It wasn't enough that MacKenna Goldsbary of Rose Valley raised $200 for the Kelso School District's outdoor school.That she showed her pet kitty Gracie at a Cat Fanciers Show here in October, and sewed fuzzy pads for cats as a fundraiser for the Humane Society of Cowlitz County, and held an animal food drive for the Humane Society at Coweeman Middle School in March, and made a presentation at an Adoption Event at Three Rivers Mall several days later.
But no. MacKenna, who is 11, wants to do more.
She plans to share what she's learned about showing feline pets at "Cat Show 101," a workshop she will present for youthful cat lovers Saturday at the mall.
The seminar will help kids like MacKenna enter cat shows, too — including the one to be held a couple weeks from now at the Cowlitz County Convention Center.
MacKenna got into cat shows partly because her mom, Angela King, and her grandmother, Maureen Clark, are vendors at the shows, which means they sell products to people who have cats.
What really got MacKenna involved, however, was Grace.
The Coweeman Middle School sixth grader, her 9-year-old sister, Hailey, and some other kids were roaming in the woods of Rose Valley last summer when they came upon a tiny, abandoned kitten wobbling down the middle of the road.
"Our cousin Cody is the one who found it," said Hailey.
The kitten was yelling, MacKenna said — the cat actually has a quick high yelp instead of the typical long-winding whine of a pleading kitty.
MacKenna named her "Grace."
They took the tiny black mackerel tabby home, bottle fed it and cleaned it up.
They also realized they should have looked around to see if there were others. "Usually, litter mates don't leave each other," MacKenna explained.
The kids went back the next day and found the rest of the litter — six more weak and mewling kitties, in a box right next to a big burn pile in a clear cut.
According to MacKenna, evidence showed that Gracie was a hero. "She saved her litter mates. She clawed and chewed her way out of the box and walked down the road."
The litter had been left in the clear cut over the hot Labor Day weekend, and the kittens had had no milk for three days.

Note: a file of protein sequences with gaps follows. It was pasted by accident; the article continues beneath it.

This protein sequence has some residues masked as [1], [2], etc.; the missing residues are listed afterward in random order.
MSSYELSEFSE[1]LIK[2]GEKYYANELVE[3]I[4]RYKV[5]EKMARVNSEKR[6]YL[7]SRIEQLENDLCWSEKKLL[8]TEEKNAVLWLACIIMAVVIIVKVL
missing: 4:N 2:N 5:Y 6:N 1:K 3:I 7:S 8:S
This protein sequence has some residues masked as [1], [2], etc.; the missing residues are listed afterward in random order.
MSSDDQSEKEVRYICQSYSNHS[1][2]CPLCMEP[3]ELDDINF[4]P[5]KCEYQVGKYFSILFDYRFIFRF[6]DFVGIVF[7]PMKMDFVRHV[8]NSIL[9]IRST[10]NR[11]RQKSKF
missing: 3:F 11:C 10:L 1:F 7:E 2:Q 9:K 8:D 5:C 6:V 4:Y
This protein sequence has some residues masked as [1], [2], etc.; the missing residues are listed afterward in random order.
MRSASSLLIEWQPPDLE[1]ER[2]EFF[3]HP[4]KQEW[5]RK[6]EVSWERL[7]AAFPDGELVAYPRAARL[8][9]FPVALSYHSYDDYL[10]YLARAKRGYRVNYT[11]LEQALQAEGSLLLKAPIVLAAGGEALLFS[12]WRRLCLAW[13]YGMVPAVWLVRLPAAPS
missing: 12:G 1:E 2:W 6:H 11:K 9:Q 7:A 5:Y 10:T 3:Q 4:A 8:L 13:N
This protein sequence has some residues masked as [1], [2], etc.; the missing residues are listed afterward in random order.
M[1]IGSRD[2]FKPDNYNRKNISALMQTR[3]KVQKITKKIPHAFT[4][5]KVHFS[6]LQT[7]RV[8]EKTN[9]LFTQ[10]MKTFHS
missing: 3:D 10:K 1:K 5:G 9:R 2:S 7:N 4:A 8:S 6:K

Since then, Gracie has grown into a glossy, healthy, 1 1/2-year old tabby who "loves to explore," MacKenna said.
When Gracie was a year old, MacKenna joined the Youth Feline Education Project (YFEP), the youth division of the Cat Fanciers' Association, and entered her cat in the household pets category.
She will enter Grace again April 14 and 15 at the Convention Center. And she'd love to get other kids to do the same. "Most kids have dogs," MacKenna said, "but the ones with cats really love their cats."
Why should youngsters bother their independent cats with a the rigors of a pet show?
Cats, who are more independent than dogs, don't have to do lots of tricks at the show.
"All she has to do it sit there," MacKenna said of Gracie. "The judges will pull her out of the cage, look at her eyes and nails."
Taking part in cat shows, as well as getting involved in YFEP, has lots of benefits, MacKenna said. Learning more about felines, and grooming and showing your cat, "helps you bond with your cat," the girl said. "You do different activities, and you meet people."
Kids who also join YFEP can earn points that could help them win scholarship bonds. They have to make presentations, which helped Mac-Kenna bloom from a very shy girl into a confident speaker. "I've become more outgoing," she said.
She put on the fundraisers to earn YFEP points, and she earned money to pay her own entry fees by working as a "ring steward" at the cat shows, disinfecting cages and cleaning up. Now Hailey has started being a ring steward, too.
Like most hobbies, this one costs money, but Clark said it teaches kids responsibility when they have to think up ways to earn it.
At MacKenna's workshop, kids can learn how to groom their cats, how to enter shows, how to make presentations, "what you need and what you don't need," the girl said.
She will have handouts about YFEP, but no one has to join either organization to enter a cat in a CFA show.
To entice people to come, MacKenna is offering prizes: goodie bags filled with "lots of stuff," and reduced fees for entering a cat show.
It costs $10 to attend, and the money goes to the Humane Society. "It's all for the animals," MacKenna said.